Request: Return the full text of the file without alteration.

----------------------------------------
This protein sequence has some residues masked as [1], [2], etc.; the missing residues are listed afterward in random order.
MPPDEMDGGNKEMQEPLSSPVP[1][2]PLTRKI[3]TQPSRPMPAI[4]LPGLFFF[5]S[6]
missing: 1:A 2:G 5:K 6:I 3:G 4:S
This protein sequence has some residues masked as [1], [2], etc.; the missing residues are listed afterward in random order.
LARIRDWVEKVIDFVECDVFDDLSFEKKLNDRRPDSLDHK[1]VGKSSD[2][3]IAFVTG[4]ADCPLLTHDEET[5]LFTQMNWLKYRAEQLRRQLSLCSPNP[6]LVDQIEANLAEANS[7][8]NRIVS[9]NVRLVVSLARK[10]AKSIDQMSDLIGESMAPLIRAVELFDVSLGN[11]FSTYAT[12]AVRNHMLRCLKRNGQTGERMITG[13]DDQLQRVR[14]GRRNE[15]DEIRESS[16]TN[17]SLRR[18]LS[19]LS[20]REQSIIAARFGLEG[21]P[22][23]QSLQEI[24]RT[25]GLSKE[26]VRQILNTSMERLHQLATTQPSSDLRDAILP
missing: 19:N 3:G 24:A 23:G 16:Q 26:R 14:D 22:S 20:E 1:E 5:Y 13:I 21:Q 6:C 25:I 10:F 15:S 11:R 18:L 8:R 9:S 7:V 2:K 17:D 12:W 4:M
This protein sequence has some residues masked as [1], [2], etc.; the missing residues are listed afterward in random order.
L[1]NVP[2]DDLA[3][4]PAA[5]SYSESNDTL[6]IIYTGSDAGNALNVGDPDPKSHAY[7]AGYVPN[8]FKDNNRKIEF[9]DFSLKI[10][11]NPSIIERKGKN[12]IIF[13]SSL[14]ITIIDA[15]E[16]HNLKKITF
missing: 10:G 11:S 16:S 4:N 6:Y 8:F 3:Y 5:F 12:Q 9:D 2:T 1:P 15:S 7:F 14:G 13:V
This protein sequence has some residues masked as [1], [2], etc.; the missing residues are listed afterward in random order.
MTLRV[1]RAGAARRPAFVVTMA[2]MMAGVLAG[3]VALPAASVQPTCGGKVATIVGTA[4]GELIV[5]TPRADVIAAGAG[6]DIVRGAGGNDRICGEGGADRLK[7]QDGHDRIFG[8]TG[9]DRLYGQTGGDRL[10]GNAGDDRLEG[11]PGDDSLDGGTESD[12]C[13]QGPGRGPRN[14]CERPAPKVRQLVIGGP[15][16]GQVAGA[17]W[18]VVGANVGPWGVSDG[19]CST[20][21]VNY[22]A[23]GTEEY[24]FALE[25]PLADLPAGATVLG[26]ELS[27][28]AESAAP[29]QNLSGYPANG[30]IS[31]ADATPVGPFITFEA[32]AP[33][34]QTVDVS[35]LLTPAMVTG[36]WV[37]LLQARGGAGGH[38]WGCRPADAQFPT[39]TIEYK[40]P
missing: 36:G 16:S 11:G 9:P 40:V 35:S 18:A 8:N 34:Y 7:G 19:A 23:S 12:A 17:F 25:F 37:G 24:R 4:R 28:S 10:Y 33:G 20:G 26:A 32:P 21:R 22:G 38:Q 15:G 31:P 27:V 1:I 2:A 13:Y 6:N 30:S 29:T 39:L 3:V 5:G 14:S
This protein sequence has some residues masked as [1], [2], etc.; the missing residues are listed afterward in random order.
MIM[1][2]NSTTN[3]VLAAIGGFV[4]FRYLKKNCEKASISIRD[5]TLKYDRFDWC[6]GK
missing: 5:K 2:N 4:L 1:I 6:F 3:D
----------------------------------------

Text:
This protein sequence has some residues masked as [1], [2], etc.; the missing residues are listed afterward in random order.
MPPDEMDGGNKEMQEPLSSPVP[1][2]PLTRKI[3]TQPSRPMPAI[4]LPGLFFF[5]S[6]
missing: 1:A 2:G 5:K 6:I 3:G 4:S
This protein sequence has some residues masked as [1], [2], etc.; the missing residues are listed afterward in random order.
LARIRDWVEKVIDFVECDVFDDLSFEKKLNDRRPDSLDHK[1]VGKSSD[2][3]IAFVTG[4]ADCPLLTHDEET[5]LFTQMNWLKYRAEQLRRQLSLCSPNP[6]LVDQIEANLAEANS[7][8]NRIVS[9]NVRLVVSLARK[10]AKSIDQMSDLIGESMAPLIRAVELFDVSLGN[11]FSTYAT[12]AVRNHMLRCLKRNGQTGERMITG[13]DDQLQRVR[14]GRRNE[15]DEIRESS[16]TN[17]SLRR[18]LS[19]LS[20]REQSIIAARFGLEG[21]P[22][23]QSLQEI[24]RT[25]GLSKE[26]VRQILNTSMERLHQLATTQPSSDLRDAILP
missing: 19:N 3:G 24:A 23:G 16:Q 26:R 14:D 22:S 20:E 1:E 5:Y 13:I 21:Q 6:C 25:I 10:F 15:S 11:R 18:L 8:R 9:S 7:V 2:K 17:D 12:W 4:M
This protein sequence has some residues masked as [1], [2], etc.; the missing residues are listed afterward in random order.
L[1]NVP[2]DDLA[3][4]PAA[5]SYSESNDTL[6]IIYTGSDAGNALNVGDPDPKSHAY[7]AGYVPN[8]FKDNNRKIEF[9]DFSLKI[10][11]NPSIIERKGKN[12]IIF[13]SSL[14]ITIIDA[15]E[16]HNLKKITF
missing: 10:G 11:S 16:S 4:N 6:Y 8:F 3:Y 5:F 12:Q 9:D 2:T 1:P 15:S 7:F 14:G 13:V
This protein sequence has some residues masked as [1], [2], etc.; the missing residues are listed afterward in random order.
MTLRV[1]RAGAARRPAFVVTMA[2]MMAGVLAG[3]VALPAASVQPTCGGKVATIVGTA[4]GELIV[5]TPRADVIAAGAG[6]DIVRGAGGNDRICGEGGADRLK[7]QDGHDRIFG[8]TG[9]DRLYGQTGGDRL[10]GNAGDDRLEG[11]PGDDSLDGGTESD[12]C[13]QGPGRGPRN[14]CERPAPKVRQLVIGGP[15][16]GQVAGA[17]W[18]VVGANVGPWGVSDG[19]CST[20][21]VNY[22]A[23]GTEEY[24]FALE[25]PLADLPAGATVLG[26]ELS[27][28]AESAAP[29]QNLSGYPANG[30]IS[31]ADATPVGPFITFEA[32]AP[33][34]QTVDVS[35]LLTPAMVTG[36]WV[37]LLQARGGAGGH[38]WGCRPADAQFPT[39]TIEYK[40]P
missing: 36:G 16:S 11:G 9:P 40:V 35:S 18:A 8:N 34:Y 7:G 19:A 23:S 12:A 17:F 25:F 37:G 24:R 4:R 28:S 10:Y 33:G 20:G 26:A 32:P 21:R 22:G 38:Q 15:G 31:P 27:V 1:I 2:A 13:Y 6:N 30:S 29:T 39:L 3:V 5:G 14:S
This protein sequence has some residues masked as [1], [2], etc.; the missing residues are listed afterward in random order.
MIM[1][2]NSTTN[3]VLAAIGGFV[4]FRYLKKNCEKASISIRD[5]TLKYDRFDWC[6]GK
missing: 5:K 2:N 4:L 1:I 6:F 3:D